Type I collagen fibrils: an inducer of invadosomes

Abstract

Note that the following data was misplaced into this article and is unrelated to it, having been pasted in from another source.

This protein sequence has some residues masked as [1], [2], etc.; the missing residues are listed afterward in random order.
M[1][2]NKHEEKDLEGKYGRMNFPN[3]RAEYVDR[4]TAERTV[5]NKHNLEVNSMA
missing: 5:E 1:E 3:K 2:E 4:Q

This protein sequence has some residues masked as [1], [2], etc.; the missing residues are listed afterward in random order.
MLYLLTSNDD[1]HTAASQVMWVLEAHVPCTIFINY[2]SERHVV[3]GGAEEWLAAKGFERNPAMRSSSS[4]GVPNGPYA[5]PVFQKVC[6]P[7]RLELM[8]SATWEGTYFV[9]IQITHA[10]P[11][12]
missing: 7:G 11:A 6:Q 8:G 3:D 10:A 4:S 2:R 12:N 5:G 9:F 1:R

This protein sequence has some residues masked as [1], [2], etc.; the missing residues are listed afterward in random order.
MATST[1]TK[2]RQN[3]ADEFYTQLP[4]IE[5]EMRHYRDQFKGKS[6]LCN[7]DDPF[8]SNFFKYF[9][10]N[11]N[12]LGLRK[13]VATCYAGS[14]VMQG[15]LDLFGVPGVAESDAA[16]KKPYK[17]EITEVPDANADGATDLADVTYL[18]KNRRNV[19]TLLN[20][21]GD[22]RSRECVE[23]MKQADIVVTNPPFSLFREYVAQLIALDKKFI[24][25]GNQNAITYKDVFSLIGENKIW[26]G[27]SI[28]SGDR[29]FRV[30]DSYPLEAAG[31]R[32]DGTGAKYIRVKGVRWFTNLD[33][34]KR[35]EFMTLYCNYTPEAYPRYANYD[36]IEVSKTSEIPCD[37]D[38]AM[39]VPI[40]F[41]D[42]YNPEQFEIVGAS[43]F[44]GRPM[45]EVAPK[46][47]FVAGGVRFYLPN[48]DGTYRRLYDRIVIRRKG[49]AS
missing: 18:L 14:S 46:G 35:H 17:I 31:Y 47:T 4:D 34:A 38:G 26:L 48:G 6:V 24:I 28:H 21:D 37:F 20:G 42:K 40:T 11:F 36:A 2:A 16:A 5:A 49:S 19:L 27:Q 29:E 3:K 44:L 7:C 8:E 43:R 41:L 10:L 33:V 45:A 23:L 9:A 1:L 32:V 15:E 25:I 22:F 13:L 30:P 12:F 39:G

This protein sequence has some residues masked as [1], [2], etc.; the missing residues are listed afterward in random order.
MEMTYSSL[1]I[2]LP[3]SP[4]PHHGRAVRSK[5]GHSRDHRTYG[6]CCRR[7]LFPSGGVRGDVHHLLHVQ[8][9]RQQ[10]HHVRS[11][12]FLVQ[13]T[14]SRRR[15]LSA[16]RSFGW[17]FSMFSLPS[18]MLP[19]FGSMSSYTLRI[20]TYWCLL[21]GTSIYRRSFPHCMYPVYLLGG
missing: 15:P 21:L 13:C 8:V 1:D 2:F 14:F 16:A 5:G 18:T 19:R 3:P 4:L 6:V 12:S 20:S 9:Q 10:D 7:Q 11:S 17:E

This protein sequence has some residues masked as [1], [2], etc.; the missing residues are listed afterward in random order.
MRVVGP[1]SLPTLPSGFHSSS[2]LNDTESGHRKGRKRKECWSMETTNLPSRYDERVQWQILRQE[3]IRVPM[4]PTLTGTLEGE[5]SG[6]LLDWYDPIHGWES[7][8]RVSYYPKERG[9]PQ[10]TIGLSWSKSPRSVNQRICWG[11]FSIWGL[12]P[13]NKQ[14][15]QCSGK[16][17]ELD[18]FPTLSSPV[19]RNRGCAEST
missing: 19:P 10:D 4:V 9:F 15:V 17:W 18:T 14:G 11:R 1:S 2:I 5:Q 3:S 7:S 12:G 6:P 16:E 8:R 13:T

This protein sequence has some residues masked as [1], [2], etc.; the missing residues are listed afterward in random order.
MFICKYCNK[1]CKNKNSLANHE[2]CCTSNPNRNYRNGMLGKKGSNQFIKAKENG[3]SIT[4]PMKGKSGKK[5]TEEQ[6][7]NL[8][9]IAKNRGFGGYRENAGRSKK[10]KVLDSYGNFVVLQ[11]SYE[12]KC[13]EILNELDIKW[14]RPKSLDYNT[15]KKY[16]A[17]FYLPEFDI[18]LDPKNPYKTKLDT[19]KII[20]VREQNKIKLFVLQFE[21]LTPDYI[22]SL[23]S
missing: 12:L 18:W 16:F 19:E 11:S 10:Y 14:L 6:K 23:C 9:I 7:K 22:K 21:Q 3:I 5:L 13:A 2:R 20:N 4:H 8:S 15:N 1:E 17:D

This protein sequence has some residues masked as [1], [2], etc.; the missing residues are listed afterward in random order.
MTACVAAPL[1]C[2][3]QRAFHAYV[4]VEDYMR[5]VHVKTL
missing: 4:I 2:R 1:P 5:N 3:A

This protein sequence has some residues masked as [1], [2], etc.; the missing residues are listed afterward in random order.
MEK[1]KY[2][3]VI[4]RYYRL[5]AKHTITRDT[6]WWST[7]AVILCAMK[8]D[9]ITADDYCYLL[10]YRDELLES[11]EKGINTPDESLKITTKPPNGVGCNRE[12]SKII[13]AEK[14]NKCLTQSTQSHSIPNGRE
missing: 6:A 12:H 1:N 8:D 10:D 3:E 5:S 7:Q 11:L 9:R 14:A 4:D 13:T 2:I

Cell-extracellular matrix (ECM) interaction controls a multitude of biological and cellular processes such as adhesion, migration, invasion, gene activation, differentiation and proliferation. ECM constitutes a complex and dynamic structure; indeed there are a lot of molecular components able to participate to the ECM formation. We could notably mention collagens, laminins or vitronectin. The ECM composition and functions depend on the tissue, its age and eventually the pathology. Depending on the situation the ECM acts as a support for cells or can represent a physical barrier between different compartments, such as the basement membrane between blood and stroma. The complexity of interaction between cells and ECM is increased by the variety and the modulation of matrix receptors present at the cell surface. There is a constant communication between cells and the ECM. If ECM was studied for a long time, we have to better understand molecular pathways involved in cell-matrix interaction. In response to modification of its microenvironment, cells can remodel and modify the composition and the physical properties of its surrounding ECM. Several cell types are able to degrade the ECM to get across matrix barriers and to migrate through connective tissues. At the cellular level, cells form actin-based structures involved in matrix degradation named invadosomes. Invadosomes is a global term enclosing podosomes in normal cells and invadopodia in cancer cells. Invadosomes can be self-organized into different shapes: dots, aggregates or rosettes. Invadosomes molecular complex is composed of several proteins controlling their formation such as actin-binding proteins, actin nucleators (N-WASP or Arp2/3), Rho-GTPase and adaptors. Recently, we established a minimal molecular signature of invadosomes composed by the Rho-GTPase Cdc42 and the adaptor Tks5 [1]. The invadosome degradation activity is driven by metalloproteinases (MMPs) such as MMP2 and MT1-MMP. Type I collagen was known for a long time to activate the couple MMP2-MT1-MMP. Type I collagen is a very abundant matrix component in physiology. Type I collagen fibrils are present in physiological conditions in a lot of tissues such as skin, tendon and bone. However, its abnormal accumulation is observed in different pathologies such as fibrosis, osteopetrosis and atherosclerosis. Moreover in some cancers, type I collagen fibrils increase is correlated with a poor prognosis and metastasis formation. All these data suggest that there is a physiological and a pathological organization of type I collagen, or that cells do not respond similarly to type I collagen in pathological conditions. So, we decided …

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